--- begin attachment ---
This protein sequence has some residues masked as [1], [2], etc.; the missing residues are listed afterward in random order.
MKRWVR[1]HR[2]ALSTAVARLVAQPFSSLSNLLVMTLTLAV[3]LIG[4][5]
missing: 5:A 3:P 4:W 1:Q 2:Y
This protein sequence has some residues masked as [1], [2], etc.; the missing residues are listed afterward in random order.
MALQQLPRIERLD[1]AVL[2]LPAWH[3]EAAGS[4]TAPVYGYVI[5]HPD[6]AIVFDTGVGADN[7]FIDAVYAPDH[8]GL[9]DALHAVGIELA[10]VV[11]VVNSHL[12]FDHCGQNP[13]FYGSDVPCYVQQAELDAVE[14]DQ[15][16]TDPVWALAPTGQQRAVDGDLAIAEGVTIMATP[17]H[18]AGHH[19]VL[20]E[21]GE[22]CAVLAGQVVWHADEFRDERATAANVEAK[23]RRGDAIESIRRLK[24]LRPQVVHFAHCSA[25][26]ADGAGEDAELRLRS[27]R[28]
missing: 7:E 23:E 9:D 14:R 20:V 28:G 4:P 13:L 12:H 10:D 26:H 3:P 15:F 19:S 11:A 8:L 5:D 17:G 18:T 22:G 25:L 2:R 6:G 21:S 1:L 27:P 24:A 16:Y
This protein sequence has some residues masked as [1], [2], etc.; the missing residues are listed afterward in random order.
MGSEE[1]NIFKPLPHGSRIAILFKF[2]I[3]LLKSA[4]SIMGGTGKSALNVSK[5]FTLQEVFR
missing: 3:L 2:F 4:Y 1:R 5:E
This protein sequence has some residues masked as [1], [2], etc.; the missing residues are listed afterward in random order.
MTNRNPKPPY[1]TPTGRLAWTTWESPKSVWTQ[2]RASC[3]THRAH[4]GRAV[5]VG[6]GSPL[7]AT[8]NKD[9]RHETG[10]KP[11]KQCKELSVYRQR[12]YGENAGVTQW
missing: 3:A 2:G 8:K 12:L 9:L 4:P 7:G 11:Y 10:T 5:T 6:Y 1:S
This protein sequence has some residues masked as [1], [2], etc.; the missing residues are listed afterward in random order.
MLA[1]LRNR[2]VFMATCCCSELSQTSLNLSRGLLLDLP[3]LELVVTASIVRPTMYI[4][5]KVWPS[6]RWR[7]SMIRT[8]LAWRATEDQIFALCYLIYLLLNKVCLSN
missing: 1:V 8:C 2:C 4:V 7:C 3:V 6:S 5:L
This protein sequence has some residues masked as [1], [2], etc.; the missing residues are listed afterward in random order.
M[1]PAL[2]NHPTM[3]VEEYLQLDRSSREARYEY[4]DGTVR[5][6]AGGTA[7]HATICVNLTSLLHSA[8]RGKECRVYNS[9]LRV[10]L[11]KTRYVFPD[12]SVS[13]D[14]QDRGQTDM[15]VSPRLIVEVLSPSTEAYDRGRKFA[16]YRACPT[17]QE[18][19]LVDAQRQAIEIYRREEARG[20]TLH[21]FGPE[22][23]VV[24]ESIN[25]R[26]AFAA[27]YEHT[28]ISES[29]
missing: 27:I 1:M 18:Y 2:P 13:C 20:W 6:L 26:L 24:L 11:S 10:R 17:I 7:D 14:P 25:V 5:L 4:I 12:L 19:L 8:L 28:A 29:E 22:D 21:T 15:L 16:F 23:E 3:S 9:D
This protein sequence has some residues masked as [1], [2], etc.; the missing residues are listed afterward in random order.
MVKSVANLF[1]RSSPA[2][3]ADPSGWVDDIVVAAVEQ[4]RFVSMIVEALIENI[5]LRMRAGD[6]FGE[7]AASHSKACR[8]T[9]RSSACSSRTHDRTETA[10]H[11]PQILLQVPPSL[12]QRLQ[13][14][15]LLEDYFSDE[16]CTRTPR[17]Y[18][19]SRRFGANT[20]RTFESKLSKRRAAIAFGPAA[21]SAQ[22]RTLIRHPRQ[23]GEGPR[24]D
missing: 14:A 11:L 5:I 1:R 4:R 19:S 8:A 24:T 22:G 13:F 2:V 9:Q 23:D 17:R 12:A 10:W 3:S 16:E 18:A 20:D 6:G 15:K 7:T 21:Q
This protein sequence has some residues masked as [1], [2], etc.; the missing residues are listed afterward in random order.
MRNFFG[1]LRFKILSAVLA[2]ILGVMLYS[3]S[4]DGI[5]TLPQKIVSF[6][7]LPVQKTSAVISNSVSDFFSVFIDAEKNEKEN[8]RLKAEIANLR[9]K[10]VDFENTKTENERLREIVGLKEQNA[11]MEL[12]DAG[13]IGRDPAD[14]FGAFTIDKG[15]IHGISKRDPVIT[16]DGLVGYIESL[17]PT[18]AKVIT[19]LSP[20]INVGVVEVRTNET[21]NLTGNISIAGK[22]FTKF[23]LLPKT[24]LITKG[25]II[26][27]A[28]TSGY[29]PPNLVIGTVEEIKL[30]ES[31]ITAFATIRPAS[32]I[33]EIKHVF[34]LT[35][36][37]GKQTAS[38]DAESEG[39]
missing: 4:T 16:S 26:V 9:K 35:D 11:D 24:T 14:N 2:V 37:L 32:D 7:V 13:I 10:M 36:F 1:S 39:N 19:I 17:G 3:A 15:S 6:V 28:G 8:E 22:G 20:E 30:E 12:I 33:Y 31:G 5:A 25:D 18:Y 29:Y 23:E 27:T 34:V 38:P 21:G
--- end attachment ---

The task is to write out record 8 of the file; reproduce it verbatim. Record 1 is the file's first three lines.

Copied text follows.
This protein sequence has some residues masked as [1], [2], etc.; the missing residues are listed afterward in random order.
MRNFFG[1]LRFKILSAVLA[2]ILGVMLYS[3]S[4]DGI[5]TLPQKIVSF[6][7]LPVQKTSAVISNSVSDFFSVFIDAEKNEKEN[8]RLKAEIANLR[9]K[10]VDFENTKTENERLREIVGLKEQNA[11]MEL[12]DAG[13]IGRDPAD[14]FGAFTIDKG[15]IHGISKRDPVIT[16]DGLVGYIESL[17]PT[18]AKVIT[19]LSP[20]INVGVVEVRTNET[21]NLTGNISIAGK[22]FTKF[23]LLPKT[24]LITKG[25]II[26][27]A[28]TSGY[29]PPNLVIGTVEEIKL[30]ES[31]ITAFATIRPAS[32]I[33]EIKHVF[34]LT[35][36][37]GKQTAS[38]DAESEG[39]
missing: 4:T 16:S 26:V 9:K 35:D 11:D 24:T 14:N 2:V 37:L 32:D 7:V 13:I 10:M 36:F 1:S 39:N 19:I 17:G 3:A 15:S 6:V 28:G 8:E 22:G 20:E 30:E 12:I 33:Y 31:G 5:A 25:D 18:Y 29:Y 23:E 27:T 34:V 38:P 21:G